Twenty new academies of higher Jewish learning in the former Soviet Union opened their doors in the past month. The move spells a dramatic shift in the study of Jewish texts by adults since the communist revolution in Russia, in 1917, when Jewish learning went underground. The classes will be led by Chabad-Lubavitch representatives to their respective cities.
For Jewish adults who have matured since the fall of Communism, the new academies will open new portals to Judaic study. While many attended classes every so often, listening to sermons, others will be exploring Jewish texts, including Bible, Talmud, Jewish law and Chasidism, for the very first time.
The idea, says Ben Tzion Lipsker, director of Chabad Maor in St. Petersburg, Russia, and the initiator of the project, is to help these students gain textual skills. “The goal is to encourage the students to attend daily, be totally involved in the study and thus inspire others in the community to delve into the Jewish texts.”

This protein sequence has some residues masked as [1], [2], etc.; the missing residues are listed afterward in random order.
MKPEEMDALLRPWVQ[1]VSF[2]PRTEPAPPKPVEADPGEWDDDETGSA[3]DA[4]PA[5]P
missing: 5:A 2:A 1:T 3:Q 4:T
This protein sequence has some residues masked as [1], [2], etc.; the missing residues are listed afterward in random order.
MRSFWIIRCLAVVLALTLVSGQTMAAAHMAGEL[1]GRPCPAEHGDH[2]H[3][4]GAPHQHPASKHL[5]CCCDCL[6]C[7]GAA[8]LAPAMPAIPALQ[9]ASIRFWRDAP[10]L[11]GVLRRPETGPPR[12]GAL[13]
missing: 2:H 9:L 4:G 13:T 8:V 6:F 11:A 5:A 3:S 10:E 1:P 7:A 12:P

The streamlined courses are now available in locations in Russia, Ukraine, Latvia, Belarus, Uzbekistan, Kazakhstan and Azerbaijan. “The goal is to involve many more cities,” says Rabbi Moshe Weber, a Chabad representative in Dnepropetrovsk, Ukraine.
Participating students receive a nominal stipend. The project is sponsored by Meromim Chul, a foundation in St. Petersburg, Russia.